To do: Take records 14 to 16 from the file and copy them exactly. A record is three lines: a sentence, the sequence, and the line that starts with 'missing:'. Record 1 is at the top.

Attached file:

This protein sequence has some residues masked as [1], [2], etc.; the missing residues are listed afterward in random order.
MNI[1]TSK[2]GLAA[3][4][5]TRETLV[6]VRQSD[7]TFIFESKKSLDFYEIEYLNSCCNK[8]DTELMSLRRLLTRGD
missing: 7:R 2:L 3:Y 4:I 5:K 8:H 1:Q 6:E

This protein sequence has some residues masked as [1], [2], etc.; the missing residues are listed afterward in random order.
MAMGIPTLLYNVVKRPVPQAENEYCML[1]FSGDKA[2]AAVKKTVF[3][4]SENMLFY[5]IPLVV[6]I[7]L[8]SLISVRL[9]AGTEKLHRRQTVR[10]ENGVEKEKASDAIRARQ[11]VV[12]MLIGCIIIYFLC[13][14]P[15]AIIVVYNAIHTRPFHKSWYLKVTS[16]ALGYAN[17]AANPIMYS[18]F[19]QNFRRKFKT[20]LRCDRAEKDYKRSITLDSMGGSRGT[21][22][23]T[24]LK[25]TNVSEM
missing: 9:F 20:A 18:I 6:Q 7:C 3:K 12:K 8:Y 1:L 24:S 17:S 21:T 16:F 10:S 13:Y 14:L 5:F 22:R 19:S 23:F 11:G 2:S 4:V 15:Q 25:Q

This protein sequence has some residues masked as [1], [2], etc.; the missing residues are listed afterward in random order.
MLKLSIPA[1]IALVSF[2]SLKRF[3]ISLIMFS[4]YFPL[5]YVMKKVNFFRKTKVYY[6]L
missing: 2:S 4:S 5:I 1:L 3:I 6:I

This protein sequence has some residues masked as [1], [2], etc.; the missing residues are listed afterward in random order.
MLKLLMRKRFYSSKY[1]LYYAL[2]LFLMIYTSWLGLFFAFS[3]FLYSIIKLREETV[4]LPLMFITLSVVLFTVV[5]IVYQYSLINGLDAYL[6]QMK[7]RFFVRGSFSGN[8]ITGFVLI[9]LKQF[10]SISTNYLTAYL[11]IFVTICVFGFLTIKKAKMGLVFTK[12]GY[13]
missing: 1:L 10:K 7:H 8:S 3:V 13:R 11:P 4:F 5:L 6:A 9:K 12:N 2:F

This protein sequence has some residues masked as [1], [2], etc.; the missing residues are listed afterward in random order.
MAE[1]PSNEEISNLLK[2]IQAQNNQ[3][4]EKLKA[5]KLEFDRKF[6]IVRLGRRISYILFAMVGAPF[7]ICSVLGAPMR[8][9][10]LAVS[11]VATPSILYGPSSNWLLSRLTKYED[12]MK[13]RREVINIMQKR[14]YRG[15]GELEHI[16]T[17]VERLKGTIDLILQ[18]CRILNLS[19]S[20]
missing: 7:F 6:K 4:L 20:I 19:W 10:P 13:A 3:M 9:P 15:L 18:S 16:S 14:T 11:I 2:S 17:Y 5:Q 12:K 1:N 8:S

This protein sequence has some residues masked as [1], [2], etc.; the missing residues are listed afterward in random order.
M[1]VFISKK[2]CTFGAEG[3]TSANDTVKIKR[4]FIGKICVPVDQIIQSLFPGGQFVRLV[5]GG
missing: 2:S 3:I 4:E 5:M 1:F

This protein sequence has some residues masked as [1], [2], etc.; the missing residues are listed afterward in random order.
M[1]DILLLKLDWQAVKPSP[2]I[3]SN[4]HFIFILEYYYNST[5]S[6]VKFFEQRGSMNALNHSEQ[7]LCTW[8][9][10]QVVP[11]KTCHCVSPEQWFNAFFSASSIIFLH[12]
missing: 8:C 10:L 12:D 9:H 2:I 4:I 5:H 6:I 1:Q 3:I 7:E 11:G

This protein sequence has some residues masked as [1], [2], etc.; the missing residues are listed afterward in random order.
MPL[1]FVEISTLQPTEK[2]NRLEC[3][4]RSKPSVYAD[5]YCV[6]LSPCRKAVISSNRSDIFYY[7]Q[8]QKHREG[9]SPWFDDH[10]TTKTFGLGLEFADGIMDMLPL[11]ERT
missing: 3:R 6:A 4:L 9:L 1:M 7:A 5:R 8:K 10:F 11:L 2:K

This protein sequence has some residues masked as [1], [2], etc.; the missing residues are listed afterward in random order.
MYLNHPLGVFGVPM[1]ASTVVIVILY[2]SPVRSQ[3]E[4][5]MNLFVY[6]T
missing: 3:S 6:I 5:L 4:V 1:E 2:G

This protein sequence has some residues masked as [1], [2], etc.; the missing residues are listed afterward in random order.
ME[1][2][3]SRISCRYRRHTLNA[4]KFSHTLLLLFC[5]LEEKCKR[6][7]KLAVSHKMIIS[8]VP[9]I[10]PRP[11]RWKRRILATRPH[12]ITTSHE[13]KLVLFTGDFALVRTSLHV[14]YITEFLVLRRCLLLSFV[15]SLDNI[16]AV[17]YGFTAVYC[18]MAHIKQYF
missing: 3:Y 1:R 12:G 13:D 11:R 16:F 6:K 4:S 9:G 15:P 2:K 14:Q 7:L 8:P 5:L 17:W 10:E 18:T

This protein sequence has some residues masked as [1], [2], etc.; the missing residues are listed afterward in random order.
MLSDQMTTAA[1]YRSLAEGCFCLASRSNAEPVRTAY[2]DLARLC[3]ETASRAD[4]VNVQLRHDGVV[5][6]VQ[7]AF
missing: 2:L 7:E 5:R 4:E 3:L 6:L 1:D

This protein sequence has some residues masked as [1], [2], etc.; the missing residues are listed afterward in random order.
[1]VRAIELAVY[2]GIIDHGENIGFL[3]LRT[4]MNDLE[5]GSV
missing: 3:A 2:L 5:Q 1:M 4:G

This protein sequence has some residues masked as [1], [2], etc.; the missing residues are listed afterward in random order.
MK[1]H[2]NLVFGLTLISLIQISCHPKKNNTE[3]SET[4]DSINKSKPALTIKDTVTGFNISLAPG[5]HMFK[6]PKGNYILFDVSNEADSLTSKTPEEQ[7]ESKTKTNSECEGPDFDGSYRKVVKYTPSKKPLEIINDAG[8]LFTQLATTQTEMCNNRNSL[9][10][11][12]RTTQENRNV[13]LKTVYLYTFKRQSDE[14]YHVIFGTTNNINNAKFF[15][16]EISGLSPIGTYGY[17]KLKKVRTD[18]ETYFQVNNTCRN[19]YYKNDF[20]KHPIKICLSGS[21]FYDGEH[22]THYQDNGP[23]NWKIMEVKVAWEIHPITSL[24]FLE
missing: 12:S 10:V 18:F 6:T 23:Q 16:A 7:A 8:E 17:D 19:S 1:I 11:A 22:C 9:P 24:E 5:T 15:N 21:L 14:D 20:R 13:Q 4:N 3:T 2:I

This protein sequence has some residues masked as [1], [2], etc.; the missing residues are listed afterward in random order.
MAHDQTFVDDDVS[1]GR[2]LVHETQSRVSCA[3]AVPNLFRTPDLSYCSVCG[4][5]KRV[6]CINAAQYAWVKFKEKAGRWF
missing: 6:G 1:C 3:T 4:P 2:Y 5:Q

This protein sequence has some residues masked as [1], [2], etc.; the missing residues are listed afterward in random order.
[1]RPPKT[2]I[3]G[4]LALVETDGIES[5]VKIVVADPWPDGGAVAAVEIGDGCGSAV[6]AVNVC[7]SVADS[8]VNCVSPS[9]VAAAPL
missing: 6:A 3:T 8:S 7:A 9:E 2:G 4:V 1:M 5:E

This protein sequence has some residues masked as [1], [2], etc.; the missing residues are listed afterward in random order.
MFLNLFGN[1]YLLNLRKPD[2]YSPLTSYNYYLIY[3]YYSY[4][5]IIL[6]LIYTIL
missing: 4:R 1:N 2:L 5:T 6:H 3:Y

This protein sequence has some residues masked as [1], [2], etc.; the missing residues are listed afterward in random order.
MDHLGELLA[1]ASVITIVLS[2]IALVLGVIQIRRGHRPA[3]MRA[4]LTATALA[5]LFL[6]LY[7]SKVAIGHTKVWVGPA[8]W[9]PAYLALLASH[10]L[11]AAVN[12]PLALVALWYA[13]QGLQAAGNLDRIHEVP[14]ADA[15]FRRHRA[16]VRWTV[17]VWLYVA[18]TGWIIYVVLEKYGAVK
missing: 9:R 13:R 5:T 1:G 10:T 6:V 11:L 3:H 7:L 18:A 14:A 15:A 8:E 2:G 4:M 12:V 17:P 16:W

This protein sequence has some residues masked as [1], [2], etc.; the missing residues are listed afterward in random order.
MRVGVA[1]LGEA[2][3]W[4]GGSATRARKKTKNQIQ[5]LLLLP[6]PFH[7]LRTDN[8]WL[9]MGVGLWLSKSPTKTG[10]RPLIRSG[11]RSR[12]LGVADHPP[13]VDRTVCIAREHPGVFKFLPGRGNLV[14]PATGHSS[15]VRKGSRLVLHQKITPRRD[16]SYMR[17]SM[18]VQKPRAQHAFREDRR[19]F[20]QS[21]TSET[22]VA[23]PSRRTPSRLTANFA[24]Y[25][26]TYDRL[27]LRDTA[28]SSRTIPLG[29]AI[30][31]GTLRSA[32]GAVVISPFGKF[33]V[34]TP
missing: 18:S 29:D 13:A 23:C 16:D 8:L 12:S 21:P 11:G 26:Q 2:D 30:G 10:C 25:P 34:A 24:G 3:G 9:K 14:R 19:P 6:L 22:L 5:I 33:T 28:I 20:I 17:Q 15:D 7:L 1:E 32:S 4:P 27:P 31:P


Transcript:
This protein sequence has some residues masked as [1], [2], etc.; the missing residues are listed afterward in random order.
MAHDQTFVDDDVS[1]GR[2]LVHETQSRVSCA[3]AVPNLFRTPDLSYCSVCG[4][5]KRV[6]CINAAQYAWVKFKEKAGRWF
missing: 6:G 1:C 3:T 4:P 2:Y 5:Q

This protein sequence has some residues masked as [1], [2], etc.; the missing residues are listed afterward in random order.
[1]RPPKT[2]I[3]G[4]LALVETDGIES[5]VKIVVADPWPDGGAVAAVEIGDGCGSAV[6]AVNVC[7]SVADS[8]VNCVSPS[9]VAAAPL
missing: 6:A 3:T 8:S 7:A 9:E 2:G 4:V 1:M 5:E

This protein sequence has some residues masked as [1], [2], etc.; the missing residues are listed afterward in random order.
MFLNLFGN[1]YLLNLRKPD[2]YSPLTSYNYYLIY[3]YYSY[4][5]IIL[6]LIYTIL
missing: 4:R 1:N 2:L 5:T 6:H 3:Y